The WaPo’s Chris Cillizza thinks that the ground in a slightly more yankified South Carolina favors McCain this time, especially as Huckabee doesn’t have the socially conservative evangelicals to himself.
Quin Hillyer thinks that genuine conservatives ought to vote for Thompson on philosophical grounds, Giuliani supporters ought to support him to promote nomentum going into Florida, socons because Huckabee hasn’t shown the capacity to build a coalition around them, and South Carolina patriots to put a finger in the eyes of voters in the three states that voted earlier and to make the winner all the more indebted to them. We’ll see whether they all take his advice.
The latest Rasmussen poll suggests that Thompson has a long way to go, and that, if he gains, it will likely be at the expense of Romney, not at that of McCain and Huckabee (who are tied, with the latter having caught up with the former, thanks, probably, to Romney’s victory in Michigan). What hurts Huckabee is that social issues just don’t loom that large in the S.C. Republican electorate. What hurts McCain is that immigration does. If I were Huckabee, I’d stress my economic message. If I were McCain, I’d focus on national security. If I were Thompson, I’d throw everything I had at Romney, hoping to bleed enough voters from him to catch up to McCain and Huckabee. And if I were were Romney, I’d want anyone but McCain to win the race, because I’d be confident that no one can match my campaign spending from here on out.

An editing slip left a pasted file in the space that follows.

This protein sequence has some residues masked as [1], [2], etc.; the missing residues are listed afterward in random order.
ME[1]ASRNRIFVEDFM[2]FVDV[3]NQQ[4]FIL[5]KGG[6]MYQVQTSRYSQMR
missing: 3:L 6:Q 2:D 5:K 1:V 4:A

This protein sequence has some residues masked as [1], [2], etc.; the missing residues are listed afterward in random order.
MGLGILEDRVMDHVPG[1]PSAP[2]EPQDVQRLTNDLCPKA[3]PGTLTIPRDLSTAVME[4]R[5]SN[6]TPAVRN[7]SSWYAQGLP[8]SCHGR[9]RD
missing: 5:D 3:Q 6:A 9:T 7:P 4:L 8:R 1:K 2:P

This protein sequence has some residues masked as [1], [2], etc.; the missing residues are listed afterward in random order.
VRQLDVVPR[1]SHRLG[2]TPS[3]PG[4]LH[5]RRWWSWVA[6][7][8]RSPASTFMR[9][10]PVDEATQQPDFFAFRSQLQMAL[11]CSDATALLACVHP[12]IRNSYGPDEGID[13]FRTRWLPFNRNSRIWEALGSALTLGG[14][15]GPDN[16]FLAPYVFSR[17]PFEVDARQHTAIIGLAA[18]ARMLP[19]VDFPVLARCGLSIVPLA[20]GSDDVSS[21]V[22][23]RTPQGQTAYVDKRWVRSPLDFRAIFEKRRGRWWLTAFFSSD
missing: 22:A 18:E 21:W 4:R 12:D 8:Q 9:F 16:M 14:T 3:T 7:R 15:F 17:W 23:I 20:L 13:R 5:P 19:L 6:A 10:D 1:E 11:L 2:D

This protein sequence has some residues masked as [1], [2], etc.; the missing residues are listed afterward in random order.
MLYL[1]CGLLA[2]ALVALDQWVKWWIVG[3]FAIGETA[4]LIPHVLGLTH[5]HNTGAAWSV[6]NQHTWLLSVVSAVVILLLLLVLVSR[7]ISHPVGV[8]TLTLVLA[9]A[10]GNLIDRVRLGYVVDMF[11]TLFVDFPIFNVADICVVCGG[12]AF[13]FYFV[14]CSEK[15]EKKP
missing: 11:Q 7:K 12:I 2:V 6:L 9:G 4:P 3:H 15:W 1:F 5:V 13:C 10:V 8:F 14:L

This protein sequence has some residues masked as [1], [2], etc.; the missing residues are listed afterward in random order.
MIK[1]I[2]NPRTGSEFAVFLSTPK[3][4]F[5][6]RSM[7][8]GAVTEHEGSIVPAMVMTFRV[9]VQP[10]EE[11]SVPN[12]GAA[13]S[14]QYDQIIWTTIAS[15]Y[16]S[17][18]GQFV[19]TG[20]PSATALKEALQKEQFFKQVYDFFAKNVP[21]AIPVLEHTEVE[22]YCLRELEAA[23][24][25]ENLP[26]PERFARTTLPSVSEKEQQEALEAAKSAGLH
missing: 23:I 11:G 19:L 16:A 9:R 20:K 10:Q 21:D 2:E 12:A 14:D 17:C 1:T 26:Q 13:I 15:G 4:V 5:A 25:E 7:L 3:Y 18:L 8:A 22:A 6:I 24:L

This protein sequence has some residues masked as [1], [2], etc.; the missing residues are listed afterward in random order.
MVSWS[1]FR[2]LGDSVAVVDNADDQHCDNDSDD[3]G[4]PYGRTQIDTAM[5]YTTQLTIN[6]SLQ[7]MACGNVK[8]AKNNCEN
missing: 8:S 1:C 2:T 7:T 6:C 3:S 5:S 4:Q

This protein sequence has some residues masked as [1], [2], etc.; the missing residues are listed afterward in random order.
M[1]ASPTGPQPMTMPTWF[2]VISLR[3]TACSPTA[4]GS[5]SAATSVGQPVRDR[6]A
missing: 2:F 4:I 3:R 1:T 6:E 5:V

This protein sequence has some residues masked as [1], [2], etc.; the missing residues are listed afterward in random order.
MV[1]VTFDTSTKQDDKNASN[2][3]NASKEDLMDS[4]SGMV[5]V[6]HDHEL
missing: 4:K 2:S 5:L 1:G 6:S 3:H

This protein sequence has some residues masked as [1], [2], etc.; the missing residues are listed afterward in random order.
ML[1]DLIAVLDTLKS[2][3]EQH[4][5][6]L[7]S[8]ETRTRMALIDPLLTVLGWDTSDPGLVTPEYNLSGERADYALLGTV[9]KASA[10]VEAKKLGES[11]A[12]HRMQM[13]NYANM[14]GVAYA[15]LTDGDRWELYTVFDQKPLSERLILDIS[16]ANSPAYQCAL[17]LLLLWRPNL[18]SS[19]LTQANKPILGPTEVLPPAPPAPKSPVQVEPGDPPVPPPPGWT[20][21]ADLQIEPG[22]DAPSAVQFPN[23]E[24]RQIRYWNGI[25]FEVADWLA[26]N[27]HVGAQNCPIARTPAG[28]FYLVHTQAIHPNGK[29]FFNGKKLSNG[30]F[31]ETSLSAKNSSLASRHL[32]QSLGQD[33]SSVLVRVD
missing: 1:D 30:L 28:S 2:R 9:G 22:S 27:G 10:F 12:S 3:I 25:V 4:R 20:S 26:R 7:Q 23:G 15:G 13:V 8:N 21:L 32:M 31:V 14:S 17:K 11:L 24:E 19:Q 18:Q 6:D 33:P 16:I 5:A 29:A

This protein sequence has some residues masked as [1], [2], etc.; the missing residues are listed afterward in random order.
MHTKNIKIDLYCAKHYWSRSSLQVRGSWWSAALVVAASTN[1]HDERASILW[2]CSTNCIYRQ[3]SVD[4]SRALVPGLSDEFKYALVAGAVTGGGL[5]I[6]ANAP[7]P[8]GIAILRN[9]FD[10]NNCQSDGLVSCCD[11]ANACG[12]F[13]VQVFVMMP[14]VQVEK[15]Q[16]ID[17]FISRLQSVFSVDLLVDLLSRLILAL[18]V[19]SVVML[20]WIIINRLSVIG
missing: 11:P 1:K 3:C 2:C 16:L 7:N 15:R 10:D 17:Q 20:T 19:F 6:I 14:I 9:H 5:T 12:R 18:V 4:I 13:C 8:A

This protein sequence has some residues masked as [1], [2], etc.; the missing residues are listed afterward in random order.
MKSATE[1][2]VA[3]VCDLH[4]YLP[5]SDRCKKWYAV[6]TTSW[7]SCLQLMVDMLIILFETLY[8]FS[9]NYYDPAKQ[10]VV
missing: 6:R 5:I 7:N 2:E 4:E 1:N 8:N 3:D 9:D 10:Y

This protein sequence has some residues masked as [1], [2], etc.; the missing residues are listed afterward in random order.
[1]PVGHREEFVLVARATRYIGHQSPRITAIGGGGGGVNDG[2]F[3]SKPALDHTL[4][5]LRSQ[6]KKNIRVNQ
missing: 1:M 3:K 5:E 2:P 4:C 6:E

Update: A Rich Lowry emailer argues that a number of polls overstated McCain’s support in Michigan (which would seem to hearten Huckabee supporters). But a quick look at this RCP chart for Michigan suggests that the only thing the pollsters didn’t get, on aggregate, was a big late break for Romney. Here is the current RCP chart for South Carolina.